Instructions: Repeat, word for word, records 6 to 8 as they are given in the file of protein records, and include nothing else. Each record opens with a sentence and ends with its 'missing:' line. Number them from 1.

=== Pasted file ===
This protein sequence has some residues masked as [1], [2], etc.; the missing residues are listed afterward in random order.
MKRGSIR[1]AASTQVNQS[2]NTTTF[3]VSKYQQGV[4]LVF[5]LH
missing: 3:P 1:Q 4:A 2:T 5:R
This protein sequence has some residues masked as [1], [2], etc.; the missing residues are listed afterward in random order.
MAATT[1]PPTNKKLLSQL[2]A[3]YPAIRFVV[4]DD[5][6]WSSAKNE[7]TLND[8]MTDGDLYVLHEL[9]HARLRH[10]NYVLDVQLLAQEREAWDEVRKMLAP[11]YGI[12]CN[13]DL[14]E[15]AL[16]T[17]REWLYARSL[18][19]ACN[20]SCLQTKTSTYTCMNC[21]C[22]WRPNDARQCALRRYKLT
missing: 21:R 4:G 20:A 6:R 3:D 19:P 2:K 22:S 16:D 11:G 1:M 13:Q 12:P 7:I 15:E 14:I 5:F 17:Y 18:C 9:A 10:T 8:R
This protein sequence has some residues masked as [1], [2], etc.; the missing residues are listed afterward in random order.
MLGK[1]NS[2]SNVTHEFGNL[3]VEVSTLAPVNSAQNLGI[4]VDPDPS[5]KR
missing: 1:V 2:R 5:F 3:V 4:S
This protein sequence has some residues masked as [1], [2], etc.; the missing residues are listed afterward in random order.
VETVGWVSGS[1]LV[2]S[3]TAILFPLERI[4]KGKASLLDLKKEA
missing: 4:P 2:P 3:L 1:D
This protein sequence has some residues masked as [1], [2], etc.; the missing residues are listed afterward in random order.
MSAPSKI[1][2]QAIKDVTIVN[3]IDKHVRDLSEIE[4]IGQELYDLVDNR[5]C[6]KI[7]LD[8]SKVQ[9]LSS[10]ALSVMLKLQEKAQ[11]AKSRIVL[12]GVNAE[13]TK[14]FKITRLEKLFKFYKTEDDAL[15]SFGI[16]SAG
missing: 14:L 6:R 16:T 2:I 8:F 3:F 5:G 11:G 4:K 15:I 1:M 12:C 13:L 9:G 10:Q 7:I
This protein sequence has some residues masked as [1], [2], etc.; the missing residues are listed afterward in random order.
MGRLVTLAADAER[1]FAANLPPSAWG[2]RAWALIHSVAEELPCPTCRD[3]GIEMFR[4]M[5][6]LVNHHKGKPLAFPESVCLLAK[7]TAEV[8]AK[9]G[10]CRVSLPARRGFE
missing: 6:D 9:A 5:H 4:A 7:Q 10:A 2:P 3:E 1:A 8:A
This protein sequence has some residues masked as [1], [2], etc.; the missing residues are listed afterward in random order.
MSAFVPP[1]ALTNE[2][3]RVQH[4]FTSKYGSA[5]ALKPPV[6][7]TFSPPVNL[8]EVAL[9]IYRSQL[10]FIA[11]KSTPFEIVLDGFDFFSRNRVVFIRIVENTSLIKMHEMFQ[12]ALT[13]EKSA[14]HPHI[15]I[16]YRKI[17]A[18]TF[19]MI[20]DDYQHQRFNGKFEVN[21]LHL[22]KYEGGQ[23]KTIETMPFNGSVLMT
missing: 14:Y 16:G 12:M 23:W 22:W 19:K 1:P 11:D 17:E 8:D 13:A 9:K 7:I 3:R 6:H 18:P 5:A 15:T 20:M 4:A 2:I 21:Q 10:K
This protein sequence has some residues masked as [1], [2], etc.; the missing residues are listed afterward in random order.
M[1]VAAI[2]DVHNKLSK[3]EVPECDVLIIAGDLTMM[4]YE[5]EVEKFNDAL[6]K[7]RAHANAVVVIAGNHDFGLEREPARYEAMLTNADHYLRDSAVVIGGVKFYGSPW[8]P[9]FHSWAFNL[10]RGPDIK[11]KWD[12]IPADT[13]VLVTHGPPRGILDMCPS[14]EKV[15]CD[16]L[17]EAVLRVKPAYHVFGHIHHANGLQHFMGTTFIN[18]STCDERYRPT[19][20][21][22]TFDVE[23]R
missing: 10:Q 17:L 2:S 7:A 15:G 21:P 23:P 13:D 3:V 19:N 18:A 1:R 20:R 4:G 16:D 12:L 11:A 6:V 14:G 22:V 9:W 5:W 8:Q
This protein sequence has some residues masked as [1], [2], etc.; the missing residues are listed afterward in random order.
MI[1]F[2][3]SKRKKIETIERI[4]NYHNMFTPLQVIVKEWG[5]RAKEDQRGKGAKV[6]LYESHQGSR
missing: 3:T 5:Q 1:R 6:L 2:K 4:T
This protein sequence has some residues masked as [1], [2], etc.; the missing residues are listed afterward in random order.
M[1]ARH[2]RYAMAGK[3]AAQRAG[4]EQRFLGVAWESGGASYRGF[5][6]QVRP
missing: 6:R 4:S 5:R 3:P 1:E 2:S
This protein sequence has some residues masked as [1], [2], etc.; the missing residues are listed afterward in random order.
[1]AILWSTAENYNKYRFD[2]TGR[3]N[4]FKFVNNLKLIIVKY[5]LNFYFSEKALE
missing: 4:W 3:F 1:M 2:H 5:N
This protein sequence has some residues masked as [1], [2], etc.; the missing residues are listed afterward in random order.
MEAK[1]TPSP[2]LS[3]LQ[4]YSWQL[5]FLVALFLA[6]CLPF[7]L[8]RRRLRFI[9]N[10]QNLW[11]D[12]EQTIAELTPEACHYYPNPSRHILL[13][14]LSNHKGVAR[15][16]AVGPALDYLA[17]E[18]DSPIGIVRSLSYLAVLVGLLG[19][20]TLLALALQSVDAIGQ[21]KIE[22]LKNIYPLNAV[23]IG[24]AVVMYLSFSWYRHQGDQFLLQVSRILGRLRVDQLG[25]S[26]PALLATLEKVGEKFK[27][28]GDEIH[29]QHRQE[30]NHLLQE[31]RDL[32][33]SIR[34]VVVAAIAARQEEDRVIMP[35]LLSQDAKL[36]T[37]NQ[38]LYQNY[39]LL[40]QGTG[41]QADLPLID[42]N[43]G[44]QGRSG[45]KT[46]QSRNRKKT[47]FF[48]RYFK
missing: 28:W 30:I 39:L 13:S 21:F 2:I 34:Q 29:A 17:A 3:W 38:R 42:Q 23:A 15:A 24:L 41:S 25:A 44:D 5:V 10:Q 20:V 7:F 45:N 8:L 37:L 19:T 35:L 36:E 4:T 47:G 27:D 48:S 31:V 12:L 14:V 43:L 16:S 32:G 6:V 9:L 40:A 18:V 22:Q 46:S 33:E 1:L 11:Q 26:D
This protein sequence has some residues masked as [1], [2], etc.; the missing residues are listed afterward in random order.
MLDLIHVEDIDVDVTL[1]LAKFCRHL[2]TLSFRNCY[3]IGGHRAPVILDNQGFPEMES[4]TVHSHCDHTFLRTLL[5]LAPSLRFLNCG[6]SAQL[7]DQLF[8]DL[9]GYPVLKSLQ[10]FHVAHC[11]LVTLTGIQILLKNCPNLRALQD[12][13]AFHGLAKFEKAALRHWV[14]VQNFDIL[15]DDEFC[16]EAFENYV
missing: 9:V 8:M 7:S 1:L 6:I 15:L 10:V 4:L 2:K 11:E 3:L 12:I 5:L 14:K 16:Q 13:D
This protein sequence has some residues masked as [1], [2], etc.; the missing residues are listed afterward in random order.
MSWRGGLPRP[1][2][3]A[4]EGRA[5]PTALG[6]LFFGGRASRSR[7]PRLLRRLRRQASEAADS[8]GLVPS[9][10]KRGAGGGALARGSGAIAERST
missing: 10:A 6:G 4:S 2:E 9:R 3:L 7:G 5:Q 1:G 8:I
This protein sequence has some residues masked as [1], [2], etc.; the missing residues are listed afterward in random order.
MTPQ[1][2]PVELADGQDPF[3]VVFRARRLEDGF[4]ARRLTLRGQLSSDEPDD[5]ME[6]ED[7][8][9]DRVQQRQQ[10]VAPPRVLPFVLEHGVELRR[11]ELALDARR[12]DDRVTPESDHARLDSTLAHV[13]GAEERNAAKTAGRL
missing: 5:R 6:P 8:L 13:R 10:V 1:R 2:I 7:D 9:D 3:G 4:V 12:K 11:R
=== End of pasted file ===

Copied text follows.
This protein sequence has some residues masked as [1], [2], etc.; the missing residues are listed afterward in random order.
MGRLVTLAADAER[1]FAANLPPSAWG[2]RAWALIHSVAEELPCPTCRD[3]GIEMFR[4]M[5][6]LVNHHKGKPLAFPESVCLLAK[7]TAEV[8]AK[9]G[10]CRVSLPARRGFE
missing: 6:D 9:A 5:H 4:A 7:Q 10:A 2:P 3:E 1:A 8:A
This protein sequence has some residues masked as [1], [2], etc.; the missing residues are listed afterward in random order.
MSAFVPP[1]ALTNE[2][3]RVQH[4]FTSKYGSA[5]ALKPPV[6][7]TFSPPVNL[8]EVAL[9]IYRSQL[10]FIA[11]KSTPFEIVLDGFDFFSRNRVVFIRIVENTSLIKMHEMFQ[12]ALT[13]EKSA[14]HPHI[15]I[16]YRKI[17]A[18]TF[19]MI[20]DDYQHQRFNGKFEVN[21]LHL[22]KYEGGQ[23]KTIETMPFNGSVLMT
missing: 14:Y 16:G 12:M 23:W 22:W 19:K 1:P 11:D 17:E 8:D 13:A 9:K 7:I 3:R 6:H 18:P 5:A 15:T 20:M 4:A 2:I 21:Q 10:K
This protein sequence has some residues masked as [1], [2], etc.; the missing residues are listed afterward in random order.
M[1]VAAI[2]DVHNKLSK[3]EVPECDVLIIAGDLTMM[4]YE[5]EVEKFNDAL[6]K[7]RAHANAVVVIAGNHDFGLEREPARYEAMLTNADHYLRDSAVVIGGVKFYGSPW[8]P[9]FHSWAFNL[10]RGPDIK[11]KWD[12]IPADT[13]VLVTHGPPRGILDMCPS[14]EKV[15]CD[16]L[17]EAVLRVKPAYHVFGHIHHANGLQHFMGTTFIN[18]STCDERYRPT[19][20][21][22]TFDVE[23]R
missing: 10:Q 17:L 2:S 7:A 15:G 21:P 23:P 13:D 3:V 19:N 18:A 1:R 20:R 4:G 16:D 12:L 11:A 6:V 14:G 22:V 9:W 5:W 8:Q